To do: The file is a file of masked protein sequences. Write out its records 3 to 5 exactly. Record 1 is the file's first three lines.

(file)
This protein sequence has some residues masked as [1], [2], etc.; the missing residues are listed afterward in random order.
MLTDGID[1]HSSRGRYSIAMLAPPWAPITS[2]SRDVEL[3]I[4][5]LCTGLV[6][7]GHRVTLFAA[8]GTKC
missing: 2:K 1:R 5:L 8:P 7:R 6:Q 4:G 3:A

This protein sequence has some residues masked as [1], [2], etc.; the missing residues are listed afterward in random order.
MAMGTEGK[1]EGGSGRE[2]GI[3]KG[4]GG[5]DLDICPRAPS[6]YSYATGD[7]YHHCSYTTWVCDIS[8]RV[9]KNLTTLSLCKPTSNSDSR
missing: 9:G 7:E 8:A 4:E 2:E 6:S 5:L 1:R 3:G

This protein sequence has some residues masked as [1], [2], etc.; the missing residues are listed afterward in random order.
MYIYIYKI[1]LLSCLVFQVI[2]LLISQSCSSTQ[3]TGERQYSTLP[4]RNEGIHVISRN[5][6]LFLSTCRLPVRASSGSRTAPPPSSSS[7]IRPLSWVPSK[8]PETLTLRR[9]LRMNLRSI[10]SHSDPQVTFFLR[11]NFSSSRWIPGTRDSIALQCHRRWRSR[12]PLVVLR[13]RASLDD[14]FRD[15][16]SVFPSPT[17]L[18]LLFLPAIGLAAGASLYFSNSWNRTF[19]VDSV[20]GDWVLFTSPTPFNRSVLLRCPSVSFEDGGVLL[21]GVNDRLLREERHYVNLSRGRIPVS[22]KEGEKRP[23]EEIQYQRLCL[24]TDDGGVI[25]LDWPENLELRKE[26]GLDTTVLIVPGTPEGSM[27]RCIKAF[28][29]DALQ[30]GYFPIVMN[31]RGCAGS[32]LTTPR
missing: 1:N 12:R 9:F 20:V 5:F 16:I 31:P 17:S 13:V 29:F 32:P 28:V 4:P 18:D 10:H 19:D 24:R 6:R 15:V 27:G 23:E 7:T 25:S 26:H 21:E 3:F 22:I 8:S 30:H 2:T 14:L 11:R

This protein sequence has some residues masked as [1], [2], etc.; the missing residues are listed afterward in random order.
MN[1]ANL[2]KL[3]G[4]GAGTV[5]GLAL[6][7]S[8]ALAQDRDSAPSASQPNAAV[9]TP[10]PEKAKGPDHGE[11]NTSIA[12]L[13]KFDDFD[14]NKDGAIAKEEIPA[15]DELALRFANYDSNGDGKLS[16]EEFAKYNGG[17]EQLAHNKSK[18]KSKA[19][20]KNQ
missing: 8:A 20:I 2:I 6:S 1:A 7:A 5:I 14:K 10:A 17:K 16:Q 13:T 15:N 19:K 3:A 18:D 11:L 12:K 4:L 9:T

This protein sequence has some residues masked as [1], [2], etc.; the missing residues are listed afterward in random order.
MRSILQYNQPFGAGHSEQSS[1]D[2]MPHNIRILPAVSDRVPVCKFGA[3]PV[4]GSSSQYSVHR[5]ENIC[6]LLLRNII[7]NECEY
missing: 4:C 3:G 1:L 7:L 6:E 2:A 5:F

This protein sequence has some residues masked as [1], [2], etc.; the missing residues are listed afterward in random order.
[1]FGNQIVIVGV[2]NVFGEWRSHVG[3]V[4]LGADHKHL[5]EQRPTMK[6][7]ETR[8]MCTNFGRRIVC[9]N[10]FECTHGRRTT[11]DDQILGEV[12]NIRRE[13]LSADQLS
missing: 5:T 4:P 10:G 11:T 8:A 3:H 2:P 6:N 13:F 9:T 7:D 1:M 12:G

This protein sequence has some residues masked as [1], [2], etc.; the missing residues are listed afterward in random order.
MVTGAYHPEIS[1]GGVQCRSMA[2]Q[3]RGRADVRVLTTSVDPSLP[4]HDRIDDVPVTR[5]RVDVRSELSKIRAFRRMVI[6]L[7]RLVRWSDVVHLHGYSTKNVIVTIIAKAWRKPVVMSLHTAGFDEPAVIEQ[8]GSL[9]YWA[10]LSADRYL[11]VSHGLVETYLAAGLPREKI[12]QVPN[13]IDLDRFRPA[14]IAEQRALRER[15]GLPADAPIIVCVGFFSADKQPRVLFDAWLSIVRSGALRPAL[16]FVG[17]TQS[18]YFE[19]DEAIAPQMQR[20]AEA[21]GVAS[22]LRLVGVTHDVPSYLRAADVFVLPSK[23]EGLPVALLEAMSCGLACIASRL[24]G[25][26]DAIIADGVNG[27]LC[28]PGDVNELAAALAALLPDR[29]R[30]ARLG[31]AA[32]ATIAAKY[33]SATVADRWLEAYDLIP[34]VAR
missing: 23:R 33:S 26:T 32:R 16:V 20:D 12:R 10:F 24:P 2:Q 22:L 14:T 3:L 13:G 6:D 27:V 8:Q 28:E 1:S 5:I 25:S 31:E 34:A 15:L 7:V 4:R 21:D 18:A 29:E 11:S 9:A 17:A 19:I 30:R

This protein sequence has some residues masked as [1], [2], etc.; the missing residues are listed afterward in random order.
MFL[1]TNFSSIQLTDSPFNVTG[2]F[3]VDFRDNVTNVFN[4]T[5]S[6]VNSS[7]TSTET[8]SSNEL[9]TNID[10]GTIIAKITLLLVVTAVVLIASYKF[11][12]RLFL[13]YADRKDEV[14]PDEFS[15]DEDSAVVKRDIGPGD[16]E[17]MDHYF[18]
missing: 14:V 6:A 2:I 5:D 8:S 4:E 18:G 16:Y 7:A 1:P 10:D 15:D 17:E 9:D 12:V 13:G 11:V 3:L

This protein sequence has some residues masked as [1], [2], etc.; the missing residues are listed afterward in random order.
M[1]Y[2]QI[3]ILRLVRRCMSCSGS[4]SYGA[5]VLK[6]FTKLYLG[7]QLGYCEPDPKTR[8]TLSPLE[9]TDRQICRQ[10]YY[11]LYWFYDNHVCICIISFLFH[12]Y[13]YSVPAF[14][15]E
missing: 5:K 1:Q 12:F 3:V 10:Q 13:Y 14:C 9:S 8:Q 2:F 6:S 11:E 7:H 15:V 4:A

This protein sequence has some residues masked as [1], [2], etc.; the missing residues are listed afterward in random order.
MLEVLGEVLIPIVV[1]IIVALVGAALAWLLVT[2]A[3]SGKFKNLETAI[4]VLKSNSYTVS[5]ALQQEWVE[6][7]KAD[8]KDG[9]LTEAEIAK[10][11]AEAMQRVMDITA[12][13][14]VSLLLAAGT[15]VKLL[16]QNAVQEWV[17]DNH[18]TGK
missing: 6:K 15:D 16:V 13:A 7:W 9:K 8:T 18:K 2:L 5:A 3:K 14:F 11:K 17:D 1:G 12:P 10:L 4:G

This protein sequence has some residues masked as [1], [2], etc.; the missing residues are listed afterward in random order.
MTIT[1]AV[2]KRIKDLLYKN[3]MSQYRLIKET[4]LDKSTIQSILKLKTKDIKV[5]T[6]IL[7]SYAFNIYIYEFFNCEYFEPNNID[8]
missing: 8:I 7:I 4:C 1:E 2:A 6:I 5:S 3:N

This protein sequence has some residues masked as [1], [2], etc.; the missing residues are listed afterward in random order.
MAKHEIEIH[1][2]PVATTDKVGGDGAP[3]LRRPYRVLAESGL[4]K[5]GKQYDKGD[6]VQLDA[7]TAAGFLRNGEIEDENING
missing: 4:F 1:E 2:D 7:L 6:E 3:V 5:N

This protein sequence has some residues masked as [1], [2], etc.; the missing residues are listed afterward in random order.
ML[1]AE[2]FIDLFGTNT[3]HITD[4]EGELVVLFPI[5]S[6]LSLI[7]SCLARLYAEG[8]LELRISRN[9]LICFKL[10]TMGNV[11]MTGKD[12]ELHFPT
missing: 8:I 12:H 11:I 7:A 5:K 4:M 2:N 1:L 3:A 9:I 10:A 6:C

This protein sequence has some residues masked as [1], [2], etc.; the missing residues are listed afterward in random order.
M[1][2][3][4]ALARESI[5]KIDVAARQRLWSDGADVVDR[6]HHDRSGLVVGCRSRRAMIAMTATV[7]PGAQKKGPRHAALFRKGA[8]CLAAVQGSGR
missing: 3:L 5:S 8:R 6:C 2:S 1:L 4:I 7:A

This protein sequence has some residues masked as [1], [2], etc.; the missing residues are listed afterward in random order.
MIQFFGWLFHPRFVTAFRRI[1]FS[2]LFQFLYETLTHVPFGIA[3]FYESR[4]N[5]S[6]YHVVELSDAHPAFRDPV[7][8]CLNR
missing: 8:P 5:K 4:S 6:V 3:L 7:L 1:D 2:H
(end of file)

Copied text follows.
This protein sequence has some residues masked as [1], [2], etc.; the missing residues are listed afterward in random order.
MYIYIYKI[1]LLSCLVFQVI[2]LLISQSCSSTQ[3]TGERQYSTLP[4]RNEGIHVISRN[5][6]LFLSTCRLPVRASSGSRTAPPPSSSS[7]IRPLSWVPSK[8]PETLTLRR[9]LRMNLRSI[10]SHSDPQVTFFLR[11]NFSSSRWIPGTRDSIALQCHRRWRSR[12]PLVVLR[13]RASLDD[14]FRD[15][16]SVFPSPT[17]L[18]LLFLPAIGLAAGASLYFSNSWNRTF[19]VDSV[20]GDWVLFTSPTPFNRSVLLRCPSVSFEDGGVLL[21]GVNDRLLREERHYVNLSRGRIPVS[22]KEGEKRP[23]EEIQYQRLCL[24]TDDGGVI[25]LDWPENLELRKE[26]GLDTTVLIVPGTPEGSM[27]RCIKAF[28][29]DALQ[30]GYFPIVMN[31]RGCAGS[32]LTTPR
missing: 1:N 12:R 9:F 20:V 5:F 16:I 31:P 17:S 13:V 29:F 32:P 28:V 4:P 18:D 10:H 19:D 24:R 6:R 15:V 27:G 23:E 7:T 25:S 26:H 21:E 3:F 22:I 8:S 30:H 2:T 14:L 11:R

This protein sequence has some residues masked as [1], [2], etc.; the missing residues are listed afterward in random order.
MN[1]ANL[2]KL[3]G[4]GAGTV[5]GLAL[6][7]S[8]ALAQDRDSAPSASQPNAAV[9]TP[10]PEKAKGPDHGE[11]NTSIA[12]L[13]KFDDFD[14]NKDGAIAKEEIPA[15]DELALRFANYDSNGDGKLS[16]EEFAKYNGG[17]EQLAHNKSK[18]KSKA[19][20]KNQ
missing: 8:A 20:I 2:I 6:S 1:A 7:A 5:I 14:K 10:A 17:K 16:Q 13:T 15:N 19:K 3:A 18:D 11:L 12:K 4:L 9:T

This protein sequence has some residues masked as [1], [2], etc.; the missing residues are listed afterward in random order.
MRSILQYNQPFGAGHSEQSS[1]D[2]MPHNIRILPAVSDRVPVCKFGA[3]PV[4]GSSSQYSVHR[5]ENIC[6]LLLRNII[7]NECEY
missing: 4:C 3:G 1:L 7:L 6:E 2:A 5:F